- How to be efficient – excellent advice from Dan Ariely In particular I liked “A calendar should be a record of anything that needs to get done — not merely of interruptions like meetings and calls.” and “frequent email checks can temporarily lower your intelligence more than being stoned”
- A third paper in 3ie’s internal replication series is now out – along with a response from the authors (Stefan Dercon and co-authors). The author’s response is interesting for some of the issues with such replication exercises that it raises “At the outset of this exercise, we were enthusiastic, but possibly naive participants. At its end, we find it hard to shake the feeling that an activity that began as one narrowly focused on pure replication morphed – once our original findings were confirmed (save for a very minor programming error that we willingly confess to) - into a 14 month effort to find an alternative method/structure of researching the problem that would yield different results.” (See also Berk’s posts on the previous replications).
- On the Let’s Talk Development blog, Emanuela Galasso reflects on the Chile Solidario program and how social programs can move from social protection to productive inclusion.
- From Cornell’s Economics that really matters blog – conducting fieldwork in a conflict zone in Mexico.
- Notes from the Field
- One of the best descriptions of what the productivity term A is in the production function – Growth Economics illustrates through Universal Studios’ Harry Potter attraction.
- At the CGD blog – impact of the GAVI vaccine initiative on vaccination rates in poor countries – using a country GNI per capita threshold for eligibility.
This post is co-authored with Marshall Burke.
One morning last August a number of economists, engineers, Silicon Valley players, donors, and policymakers met on the UC-Berkeley campus to discuss frontier topics in measuring development outcomes. The idea behind the event was not that economists could ask experts to create measurement tools they need, but instead that measurement scientists could tell economists about what was going on at the frontier of measuring development-related outcomes. Instead of waiting for pilot results, we decided to blog about some of these ideas and get inputs from Development Impact readers. In this series, we start with recent progress on measuring (“remote-sensing”) agricultural crop yields from space.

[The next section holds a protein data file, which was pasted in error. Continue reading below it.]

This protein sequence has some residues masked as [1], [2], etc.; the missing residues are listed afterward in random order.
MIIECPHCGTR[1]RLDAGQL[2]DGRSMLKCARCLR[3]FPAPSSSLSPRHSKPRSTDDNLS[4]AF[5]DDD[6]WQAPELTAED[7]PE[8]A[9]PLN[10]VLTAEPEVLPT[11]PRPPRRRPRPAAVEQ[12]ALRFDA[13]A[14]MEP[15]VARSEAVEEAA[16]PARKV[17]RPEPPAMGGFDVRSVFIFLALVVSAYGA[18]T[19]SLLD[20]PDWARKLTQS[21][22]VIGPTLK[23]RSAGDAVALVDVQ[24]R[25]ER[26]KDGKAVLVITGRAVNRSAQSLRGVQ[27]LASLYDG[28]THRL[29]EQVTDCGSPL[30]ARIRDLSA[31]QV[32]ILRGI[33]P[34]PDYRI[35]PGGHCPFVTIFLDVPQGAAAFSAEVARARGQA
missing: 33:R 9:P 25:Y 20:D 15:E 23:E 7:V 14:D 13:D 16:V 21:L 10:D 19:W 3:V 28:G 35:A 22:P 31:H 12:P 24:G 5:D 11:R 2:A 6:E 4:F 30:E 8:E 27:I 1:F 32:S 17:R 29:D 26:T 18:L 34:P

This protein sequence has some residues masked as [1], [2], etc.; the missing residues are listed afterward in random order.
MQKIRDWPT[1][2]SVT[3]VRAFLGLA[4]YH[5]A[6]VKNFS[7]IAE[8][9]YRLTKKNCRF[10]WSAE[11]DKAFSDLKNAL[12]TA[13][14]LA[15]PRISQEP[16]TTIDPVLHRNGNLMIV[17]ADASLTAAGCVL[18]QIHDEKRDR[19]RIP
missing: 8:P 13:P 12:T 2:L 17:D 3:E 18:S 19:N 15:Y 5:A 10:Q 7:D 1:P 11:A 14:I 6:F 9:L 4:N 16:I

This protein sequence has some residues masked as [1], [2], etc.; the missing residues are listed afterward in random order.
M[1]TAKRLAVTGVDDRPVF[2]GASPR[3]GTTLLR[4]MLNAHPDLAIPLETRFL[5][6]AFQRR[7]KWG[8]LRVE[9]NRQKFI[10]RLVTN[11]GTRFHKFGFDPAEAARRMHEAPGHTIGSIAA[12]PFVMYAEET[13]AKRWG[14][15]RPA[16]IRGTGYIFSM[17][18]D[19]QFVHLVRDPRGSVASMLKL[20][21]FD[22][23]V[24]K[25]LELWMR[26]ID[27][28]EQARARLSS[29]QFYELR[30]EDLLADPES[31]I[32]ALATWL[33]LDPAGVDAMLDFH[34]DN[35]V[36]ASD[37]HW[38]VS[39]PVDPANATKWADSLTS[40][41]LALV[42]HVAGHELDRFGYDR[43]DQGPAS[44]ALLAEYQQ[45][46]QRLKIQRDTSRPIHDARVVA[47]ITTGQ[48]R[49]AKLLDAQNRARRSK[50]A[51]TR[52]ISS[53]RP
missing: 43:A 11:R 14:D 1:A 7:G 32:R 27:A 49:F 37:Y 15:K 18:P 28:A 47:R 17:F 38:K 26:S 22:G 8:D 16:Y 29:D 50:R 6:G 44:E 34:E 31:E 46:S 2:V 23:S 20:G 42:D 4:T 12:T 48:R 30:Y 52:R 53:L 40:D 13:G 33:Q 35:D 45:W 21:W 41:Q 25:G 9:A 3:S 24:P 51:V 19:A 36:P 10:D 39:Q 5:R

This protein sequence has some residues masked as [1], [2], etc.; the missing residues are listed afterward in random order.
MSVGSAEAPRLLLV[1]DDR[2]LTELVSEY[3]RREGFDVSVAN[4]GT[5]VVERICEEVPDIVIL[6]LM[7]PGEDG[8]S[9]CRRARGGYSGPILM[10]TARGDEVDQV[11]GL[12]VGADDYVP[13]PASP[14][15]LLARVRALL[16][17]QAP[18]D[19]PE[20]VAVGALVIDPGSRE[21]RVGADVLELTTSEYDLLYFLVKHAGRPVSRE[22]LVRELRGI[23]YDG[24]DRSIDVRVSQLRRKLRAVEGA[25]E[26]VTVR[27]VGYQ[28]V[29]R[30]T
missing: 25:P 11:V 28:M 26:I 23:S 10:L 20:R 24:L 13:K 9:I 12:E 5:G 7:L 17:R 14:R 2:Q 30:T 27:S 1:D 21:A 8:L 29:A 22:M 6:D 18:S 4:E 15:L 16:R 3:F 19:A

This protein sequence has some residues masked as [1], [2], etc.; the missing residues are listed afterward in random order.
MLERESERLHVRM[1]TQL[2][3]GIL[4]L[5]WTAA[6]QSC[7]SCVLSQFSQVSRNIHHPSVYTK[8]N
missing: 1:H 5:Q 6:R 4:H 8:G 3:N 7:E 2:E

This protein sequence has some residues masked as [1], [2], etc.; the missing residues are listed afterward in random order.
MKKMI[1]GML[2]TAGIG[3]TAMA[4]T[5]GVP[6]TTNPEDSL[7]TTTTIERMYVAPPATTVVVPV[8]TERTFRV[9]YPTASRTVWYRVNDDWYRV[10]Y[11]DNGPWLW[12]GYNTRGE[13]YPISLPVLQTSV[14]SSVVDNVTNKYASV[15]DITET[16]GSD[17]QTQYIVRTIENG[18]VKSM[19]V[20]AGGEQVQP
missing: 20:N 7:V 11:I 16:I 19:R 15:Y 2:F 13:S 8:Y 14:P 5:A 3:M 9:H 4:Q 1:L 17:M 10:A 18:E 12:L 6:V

- Ted Miguel is teaching a course on research transparency methods in the social sciences. Berkeley is posting the lectures on YouTube. Lecture 1 is now up.
- Chris Blattman on a paper looking at how the tendency to publish null results varies by scientific field.
- In Science, Jorge Guzman and Scott Stern on predicting entrepreneurial quality
- Ben Olken’s forthcoming JEP paper on pre-analysis plans in economics: this is a very nuanced and well-written piece, discussing both pros and cons – it notes a reaction I am increasingly persuaded by, which is that RCTs don’t really seem to have a lot of data-mining problems in the first place…and also that “most of these papers are too complicated to be fully pre-specified ex-ante”…main conclusion is benefits are highest from pre-specifying just a few key primary outcomes, and for specifying heterogeneity analysis and econometric specifications – less clear for specifying causal chain/mechanisms/secondary outcomes which can too easily get too complicated/conditional.